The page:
Review this powerful technique, get advice on selecting antibodies, and learn troubleshooting techniques with our Epigenetic specialist
ChIP is a very powerful technique that allows for the analysis of protein localization on DNA regions in the genome. Selective enrichment of a chromatin fraction using antibodies allows for the isolation of DNA regions and interacting proteins.
What is ChIP?
What is chromatin?
Different types of ChIP
ChIP protocol: chromatin preparation, sonication, immunoprecipitation, cross-linking reversion and DNA purification, DNA analysis, needed controls
About the Presenter:
David Grotsky received his PhD in Molecular Genetics and Genomics from Washington University in St. Louis. His PhD thesis focused on studying the regulation of DNA repair factors and how they impact genomic stability and proliferation in tumor cells.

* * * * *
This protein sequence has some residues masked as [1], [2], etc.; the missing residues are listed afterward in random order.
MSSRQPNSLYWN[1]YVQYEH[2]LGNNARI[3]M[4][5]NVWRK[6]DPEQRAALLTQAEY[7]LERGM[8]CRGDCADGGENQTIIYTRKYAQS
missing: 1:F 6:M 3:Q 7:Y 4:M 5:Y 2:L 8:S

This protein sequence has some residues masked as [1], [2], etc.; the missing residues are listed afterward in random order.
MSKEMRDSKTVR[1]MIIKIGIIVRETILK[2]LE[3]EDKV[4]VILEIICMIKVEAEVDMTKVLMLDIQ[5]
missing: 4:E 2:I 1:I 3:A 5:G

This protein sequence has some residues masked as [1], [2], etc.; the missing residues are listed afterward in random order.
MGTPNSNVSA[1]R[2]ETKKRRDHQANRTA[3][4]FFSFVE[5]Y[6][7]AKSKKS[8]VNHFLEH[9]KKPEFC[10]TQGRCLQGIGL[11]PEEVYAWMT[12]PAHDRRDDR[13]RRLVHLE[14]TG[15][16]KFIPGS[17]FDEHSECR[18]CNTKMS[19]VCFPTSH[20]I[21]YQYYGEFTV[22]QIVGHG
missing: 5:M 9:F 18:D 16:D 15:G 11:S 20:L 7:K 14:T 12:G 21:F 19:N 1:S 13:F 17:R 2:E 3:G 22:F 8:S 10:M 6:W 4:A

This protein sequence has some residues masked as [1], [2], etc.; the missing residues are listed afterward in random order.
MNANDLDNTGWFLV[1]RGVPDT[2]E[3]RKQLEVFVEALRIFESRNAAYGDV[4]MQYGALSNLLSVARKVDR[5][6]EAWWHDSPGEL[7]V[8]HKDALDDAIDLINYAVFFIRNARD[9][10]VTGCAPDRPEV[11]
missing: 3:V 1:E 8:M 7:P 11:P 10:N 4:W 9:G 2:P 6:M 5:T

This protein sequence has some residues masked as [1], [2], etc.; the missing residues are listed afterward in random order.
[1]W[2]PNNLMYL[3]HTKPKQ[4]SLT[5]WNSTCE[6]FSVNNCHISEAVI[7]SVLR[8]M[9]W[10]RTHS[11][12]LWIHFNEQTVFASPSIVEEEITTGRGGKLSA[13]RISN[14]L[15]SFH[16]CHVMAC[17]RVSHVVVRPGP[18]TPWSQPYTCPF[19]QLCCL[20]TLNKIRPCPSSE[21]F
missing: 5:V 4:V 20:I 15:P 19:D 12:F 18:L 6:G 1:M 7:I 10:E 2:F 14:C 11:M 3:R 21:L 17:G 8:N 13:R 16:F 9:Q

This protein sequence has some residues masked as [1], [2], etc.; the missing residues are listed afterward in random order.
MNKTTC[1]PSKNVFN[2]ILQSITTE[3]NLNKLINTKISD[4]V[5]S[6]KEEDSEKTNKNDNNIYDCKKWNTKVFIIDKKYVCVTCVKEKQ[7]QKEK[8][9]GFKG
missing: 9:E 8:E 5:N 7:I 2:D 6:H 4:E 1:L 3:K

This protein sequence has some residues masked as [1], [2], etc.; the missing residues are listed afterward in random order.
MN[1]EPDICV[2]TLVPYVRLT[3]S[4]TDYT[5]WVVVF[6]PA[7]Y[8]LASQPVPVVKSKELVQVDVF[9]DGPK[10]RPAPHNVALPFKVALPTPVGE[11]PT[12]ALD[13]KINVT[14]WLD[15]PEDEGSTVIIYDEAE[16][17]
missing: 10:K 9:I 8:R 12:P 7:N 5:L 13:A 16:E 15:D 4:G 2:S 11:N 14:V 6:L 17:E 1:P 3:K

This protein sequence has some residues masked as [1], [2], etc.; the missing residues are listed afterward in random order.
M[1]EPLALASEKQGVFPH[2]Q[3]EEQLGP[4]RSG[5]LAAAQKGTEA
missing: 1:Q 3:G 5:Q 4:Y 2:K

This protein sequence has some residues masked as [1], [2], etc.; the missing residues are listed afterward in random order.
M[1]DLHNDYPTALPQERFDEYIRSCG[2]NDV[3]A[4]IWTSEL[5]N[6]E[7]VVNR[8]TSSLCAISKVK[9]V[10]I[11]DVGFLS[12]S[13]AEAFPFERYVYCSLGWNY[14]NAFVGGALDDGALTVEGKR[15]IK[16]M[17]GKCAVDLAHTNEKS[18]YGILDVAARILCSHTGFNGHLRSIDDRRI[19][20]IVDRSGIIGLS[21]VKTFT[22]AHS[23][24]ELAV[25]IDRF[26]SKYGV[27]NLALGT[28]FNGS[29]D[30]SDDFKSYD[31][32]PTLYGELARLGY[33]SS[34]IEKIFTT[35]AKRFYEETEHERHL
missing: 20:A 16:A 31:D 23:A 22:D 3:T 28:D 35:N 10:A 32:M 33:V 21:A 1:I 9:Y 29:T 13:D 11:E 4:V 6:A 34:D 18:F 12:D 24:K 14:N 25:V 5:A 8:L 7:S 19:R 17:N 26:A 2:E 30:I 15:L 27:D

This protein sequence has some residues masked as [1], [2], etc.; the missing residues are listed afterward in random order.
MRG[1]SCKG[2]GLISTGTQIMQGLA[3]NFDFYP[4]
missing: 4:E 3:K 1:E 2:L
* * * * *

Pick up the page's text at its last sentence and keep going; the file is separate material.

David is currently the Epigenetics Specialist on Abcam’s Scientific Support Team.
Now, I will discuss the protocol in more detail, indicating which stages are crucial and where special attention and care has to be taken when performing the chromatin immunoprecipitation.
When using X-ChIP we start with cross-linking of the antigen of interest to its chromatin-binding site. Histones themselves generally do not need to be cross-linked, as they are already tightly associated with the DNA. Other DNA binding proteins that have a weaker affinity for DNA may need to be cross-linked. This holds them in place and avoids protein dissociating from the chromatin-binding site. The further away from the DNA your interaction of interest lies then the less effective ChIP will be without cross-linking.
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